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PIX Flix Spotlight On The Board: Guess Who’s Coming To Dinner

“Now, I have some instructions for you….” DON’T MISS THIS FILM!

I fear I am not a good enough writer to describe the myriad of reasons to come see Guess Who’s Coming to Dinner, on February 11 at 6:30 p.m. I also don’t have enough room on the page.

Wikipedia tells us it is a 1967 American comedy-drama, starring film-legends Sidney Poitier, Katharine Hepburn, and Spencer Tracy and is one of the few of that time to depict interracial marriage in a positive light. At the time of its release, laws prohibiting interracial marriage had only recently been struck down by the U.S. Supreme Court.

Frank Rich, in a 2008 New York Times article, noted that “[t]hough the film was a box-office smash and received 10 Oscar nominations, even four decades ago it was widely ridiculed as dated by liberal critics. The hero, played by the first black Hollywood superstar, Sidney Poitier, was seen as too perfect and too ‘white’.” But, according to director Stanley Kramer, the film was intentionally structured to debunk ethnic stereotypes and purposely created idealistically perfect, so that the only possible objection to him would be his race, or the brevity of the 10-day engagement. This factor lends itself to the concerns of both sets of parents: the lack of thought and consideration to what a mix-race marriage would mean.

While a victim of its times, with all the clichés and what some will find politically-incorrect positions, Guess Who’s Coming to Dinner transcends the shallow, ridicule-filled approach of today’s films, with a subtle, empathetic and non-judgmental recognition of the very real, and very personal, struggles of all its characters. Though it may have all of the flaws its critics claim, it is still a great film that recognizes that there is always more than a single layer or motivation behind our behavior and portrays this internal deliberation with sensitivity and understanding. Don’t get me wrong – there are plenty of scenes where blatant racism is called out and ridiculed, not the least of which is Hepburn’s surgeon-like extraction of her snoopy, ill-mannered employee.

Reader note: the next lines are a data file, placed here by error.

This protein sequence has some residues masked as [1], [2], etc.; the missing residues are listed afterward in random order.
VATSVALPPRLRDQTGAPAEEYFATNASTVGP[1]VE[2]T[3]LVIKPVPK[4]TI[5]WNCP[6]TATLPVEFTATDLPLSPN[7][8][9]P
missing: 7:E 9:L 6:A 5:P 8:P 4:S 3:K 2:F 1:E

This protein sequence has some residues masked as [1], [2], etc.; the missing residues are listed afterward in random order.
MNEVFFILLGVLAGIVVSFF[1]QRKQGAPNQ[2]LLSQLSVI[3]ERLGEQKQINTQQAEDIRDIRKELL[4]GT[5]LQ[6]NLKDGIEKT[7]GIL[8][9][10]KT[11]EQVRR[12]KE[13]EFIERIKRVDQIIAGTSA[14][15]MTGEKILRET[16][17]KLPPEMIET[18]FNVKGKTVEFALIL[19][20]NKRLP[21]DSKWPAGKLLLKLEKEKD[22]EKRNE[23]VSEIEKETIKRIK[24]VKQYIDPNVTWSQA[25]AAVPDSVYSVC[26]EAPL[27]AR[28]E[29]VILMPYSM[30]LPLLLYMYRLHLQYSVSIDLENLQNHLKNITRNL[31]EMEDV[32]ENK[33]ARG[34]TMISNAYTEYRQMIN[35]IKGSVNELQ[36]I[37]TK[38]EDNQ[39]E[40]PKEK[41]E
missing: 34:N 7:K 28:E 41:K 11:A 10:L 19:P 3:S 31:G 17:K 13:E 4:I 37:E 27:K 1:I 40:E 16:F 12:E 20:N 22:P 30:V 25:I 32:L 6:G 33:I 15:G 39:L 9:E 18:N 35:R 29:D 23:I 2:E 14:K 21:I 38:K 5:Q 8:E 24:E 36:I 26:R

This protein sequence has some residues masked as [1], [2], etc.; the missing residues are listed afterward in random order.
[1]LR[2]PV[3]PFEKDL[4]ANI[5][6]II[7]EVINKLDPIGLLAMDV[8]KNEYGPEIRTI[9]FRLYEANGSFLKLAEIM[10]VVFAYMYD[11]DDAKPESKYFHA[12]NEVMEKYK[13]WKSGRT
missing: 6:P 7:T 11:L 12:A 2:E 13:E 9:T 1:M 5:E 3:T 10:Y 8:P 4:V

For me, the beauty of this film is not the obvious. It is not the crackling dialog addressing the issue of race in a way few movies of its time dared, but rather, it is the study of two mature marriages and the generational conflict of a father and son. Both concepts are portrayed throughout the film, but most beautifully by Beah Richards as she reproaches Spencer Tracy’s character in the most dignified and heartfelt scene in the movie, juxtaposed artfully with Poitier’s angry, yet loving, discussion with his father’s character about their difference in self-image and what it means to him as a man.

In 2017, Guess Who’s Coming to Dinner was selected for preservation in the United States National Film Registry by the Library of Congress as being “culturally, historically, or aesthetically significant.” It was the winner of the Best Screenplay Oscar and gave Hepburn her second Oscar for Best Actress. It is the last time Hepburn/Tracy were on screen together and indeed, the last film of Tracy’s career – he died just days after its release and it was questionable he would even complete filming. Hepburn and Tracy may be the main dishes of this fantastic meal, but delicious performances by Poitier, Beah Richards, Isabel Sanford (best known for her role as Weezy in the T.V. sitcom The Jeffersons) and Cecil Kellaway make for a banquet to be savored. Just as a fine chef layers flavor upon flavor to achieve a culinary masterpiece, Kramer and the all-star cast serve up a multi-layered film that makes us not only laugh and cry, but critically consider our biases and relationships.

Will you be coming?!

 

 

Jane Klett

Board Director

 

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